Despite its Yugoslav past, Zagreb is a city that looks north to central Europe rather than south to the Balkans. The city centre’s pastel-coloured houses recall a miniature Vienna, while the cafés clustering around its central Jelacic Square and in the nearby 18th century Gornji Grad area look and feel very much like part of the old Austrian Empire’s coffeehouse culture.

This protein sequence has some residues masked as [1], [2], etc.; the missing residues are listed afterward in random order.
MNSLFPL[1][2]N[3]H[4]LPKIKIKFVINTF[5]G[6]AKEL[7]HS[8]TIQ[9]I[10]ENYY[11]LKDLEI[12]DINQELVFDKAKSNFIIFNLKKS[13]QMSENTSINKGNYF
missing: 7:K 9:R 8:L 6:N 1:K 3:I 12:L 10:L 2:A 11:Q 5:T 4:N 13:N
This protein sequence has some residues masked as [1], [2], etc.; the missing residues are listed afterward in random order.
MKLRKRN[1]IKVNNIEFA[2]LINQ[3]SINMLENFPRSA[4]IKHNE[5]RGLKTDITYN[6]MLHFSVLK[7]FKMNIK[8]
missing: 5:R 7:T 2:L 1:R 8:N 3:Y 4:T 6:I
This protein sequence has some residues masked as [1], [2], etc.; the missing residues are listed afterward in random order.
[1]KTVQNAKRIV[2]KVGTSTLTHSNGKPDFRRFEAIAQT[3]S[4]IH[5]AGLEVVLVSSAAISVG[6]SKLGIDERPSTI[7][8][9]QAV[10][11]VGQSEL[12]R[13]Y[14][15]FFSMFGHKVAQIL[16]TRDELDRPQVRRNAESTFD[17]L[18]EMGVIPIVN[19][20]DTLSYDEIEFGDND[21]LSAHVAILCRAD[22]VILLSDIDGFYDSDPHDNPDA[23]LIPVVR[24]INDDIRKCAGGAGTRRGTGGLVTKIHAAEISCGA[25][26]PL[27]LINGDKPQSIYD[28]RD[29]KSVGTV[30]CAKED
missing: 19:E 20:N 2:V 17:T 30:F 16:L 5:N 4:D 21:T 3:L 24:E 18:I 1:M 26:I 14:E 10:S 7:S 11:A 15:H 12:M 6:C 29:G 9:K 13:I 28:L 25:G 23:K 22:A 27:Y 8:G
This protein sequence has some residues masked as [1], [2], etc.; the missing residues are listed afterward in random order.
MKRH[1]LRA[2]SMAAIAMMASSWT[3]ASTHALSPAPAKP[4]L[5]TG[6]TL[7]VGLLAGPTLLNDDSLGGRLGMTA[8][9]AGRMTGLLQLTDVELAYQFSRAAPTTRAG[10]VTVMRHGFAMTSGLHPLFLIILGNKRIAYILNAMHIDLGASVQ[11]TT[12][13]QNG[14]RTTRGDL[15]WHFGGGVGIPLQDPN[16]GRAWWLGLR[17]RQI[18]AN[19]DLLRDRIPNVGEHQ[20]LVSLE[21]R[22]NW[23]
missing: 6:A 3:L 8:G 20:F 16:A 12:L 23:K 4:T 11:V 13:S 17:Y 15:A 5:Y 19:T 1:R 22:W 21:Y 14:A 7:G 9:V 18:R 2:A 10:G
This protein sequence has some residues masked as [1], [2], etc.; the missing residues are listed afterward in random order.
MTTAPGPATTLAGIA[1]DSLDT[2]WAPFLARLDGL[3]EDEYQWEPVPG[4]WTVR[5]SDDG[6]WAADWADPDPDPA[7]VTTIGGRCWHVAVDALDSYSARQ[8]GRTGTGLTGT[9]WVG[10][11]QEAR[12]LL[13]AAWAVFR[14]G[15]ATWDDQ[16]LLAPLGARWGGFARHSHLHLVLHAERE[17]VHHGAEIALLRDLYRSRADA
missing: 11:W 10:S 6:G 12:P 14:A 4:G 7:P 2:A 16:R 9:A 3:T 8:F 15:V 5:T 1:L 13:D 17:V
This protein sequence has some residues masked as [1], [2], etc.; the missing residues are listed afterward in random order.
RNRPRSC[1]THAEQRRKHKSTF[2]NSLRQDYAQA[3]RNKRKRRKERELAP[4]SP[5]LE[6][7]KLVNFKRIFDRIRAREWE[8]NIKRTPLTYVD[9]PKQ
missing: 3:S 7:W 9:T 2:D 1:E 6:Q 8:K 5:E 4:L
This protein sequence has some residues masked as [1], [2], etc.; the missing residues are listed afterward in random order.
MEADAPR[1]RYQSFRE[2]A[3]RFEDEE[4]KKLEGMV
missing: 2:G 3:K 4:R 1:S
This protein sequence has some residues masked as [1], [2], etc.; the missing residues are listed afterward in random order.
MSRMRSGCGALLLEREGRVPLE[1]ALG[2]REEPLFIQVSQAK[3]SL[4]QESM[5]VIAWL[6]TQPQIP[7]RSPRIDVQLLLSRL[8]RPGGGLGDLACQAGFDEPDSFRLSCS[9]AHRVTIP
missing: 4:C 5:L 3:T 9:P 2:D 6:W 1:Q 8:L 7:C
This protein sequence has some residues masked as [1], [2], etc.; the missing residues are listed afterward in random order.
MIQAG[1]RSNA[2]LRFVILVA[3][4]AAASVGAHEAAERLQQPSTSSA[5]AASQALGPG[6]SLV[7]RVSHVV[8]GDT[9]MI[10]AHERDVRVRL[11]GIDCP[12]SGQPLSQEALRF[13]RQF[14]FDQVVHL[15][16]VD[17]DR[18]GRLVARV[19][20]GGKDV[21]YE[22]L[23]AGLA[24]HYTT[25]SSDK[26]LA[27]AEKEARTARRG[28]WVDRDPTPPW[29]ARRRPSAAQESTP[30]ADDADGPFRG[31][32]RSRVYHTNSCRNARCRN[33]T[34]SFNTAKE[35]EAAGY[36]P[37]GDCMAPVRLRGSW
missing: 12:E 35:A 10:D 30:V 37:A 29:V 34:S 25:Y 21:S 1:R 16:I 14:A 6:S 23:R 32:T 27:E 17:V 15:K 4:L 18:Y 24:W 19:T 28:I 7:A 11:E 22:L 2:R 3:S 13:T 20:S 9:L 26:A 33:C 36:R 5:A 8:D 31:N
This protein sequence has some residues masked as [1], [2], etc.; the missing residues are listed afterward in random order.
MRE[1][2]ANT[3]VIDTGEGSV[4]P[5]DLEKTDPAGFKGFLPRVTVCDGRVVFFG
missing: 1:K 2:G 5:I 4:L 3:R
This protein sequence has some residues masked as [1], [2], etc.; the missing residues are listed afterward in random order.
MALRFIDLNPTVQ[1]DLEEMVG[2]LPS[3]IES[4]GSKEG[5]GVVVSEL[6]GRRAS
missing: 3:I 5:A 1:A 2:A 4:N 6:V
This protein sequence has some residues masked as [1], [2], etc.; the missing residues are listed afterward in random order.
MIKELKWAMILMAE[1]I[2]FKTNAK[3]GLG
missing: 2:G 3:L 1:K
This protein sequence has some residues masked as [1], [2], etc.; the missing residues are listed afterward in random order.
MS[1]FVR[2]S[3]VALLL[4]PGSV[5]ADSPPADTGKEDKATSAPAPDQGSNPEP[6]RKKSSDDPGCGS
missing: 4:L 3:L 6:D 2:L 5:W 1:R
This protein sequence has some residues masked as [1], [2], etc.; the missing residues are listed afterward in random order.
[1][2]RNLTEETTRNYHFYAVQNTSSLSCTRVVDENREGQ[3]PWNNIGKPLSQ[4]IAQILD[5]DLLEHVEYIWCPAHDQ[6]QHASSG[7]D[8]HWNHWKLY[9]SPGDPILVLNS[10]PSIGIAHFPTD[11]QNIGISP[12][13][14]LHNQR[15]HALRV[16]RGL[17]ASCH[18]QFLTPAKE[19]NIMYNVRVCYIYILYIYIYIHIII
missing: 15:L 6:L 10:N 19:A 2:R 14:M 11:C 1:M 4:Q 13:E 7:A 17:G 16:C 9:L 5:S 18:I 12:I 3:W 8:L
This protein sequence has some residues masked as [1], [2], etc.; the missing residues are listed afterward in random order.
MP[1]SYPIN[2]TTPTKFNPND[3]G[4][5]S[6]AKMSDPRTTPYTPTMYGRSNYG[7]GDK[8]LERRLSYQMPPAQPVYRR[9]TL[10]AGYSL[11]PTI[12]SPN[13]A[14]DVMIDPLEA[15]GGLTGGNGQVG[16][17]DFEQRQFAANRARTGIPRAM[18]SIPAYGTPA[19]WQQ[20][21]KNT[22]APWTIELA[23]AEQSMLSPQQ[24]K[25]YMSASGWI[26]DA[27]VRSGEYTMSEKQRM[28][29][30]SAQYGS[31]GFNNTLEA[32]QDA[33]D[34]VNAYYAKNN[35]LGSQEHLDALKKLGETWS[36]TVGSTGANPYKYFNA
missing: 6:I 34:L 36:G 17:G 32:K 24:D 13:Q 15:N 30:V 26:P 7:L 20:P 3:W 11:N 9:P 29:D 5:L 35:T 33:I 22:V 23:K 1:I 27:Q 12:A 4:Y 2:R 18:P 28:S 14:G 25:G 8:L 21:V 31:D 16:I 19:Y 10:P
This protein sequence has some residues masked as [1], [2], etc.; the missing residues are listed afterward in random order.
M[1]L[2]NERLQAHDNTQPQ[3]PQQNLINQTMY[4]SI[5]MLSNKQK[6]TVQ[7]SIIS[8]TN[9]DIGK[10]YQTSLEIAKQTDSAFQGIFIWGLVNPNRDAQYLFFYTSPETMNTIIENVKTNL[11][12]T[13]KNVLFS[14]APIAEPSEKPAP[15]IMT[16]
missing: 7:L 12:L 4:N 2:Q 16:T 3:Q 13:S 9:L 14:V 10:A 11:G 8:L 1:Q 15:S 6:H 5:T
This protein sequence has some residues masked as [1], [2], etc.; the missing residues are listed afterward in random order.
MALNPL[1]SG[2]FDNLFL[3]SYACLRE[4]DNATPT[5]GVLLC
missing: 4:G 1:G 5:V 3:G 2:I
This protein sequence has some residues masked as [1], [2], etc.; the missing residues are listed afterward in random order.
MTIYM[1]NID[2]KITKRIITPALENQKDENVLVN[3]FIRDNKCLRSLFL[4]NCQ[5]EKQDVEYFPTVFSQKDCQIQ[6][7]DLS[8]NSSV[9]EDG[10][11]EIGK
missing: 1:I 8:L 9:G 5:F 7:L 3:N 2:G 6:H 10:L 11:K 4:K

Often overlooked by visitors heading for the coast, the Croatian capital’s manageable scale and jewel box old town nonetheless make it a good choice for a city break. Indeed, sometimes Zagreb feels like a livelier version of a small town. The Gornji Grad’s knot of old lanes is packed with bars and cafes, while the central Dolac market is great for picking up local cheese and honey. Zagreb has good museums too – Zagreb’s Museum of Contemporary Art, opened in 2009, is probably the best of its kind in south-eastern Europe, while the quirky Museum of Broken Relationships showcases objects left over by departed lovers. Still within the city's official borders is wooded Mount Medvenica, whose 1,000 metre high peak is easily reached by cable car.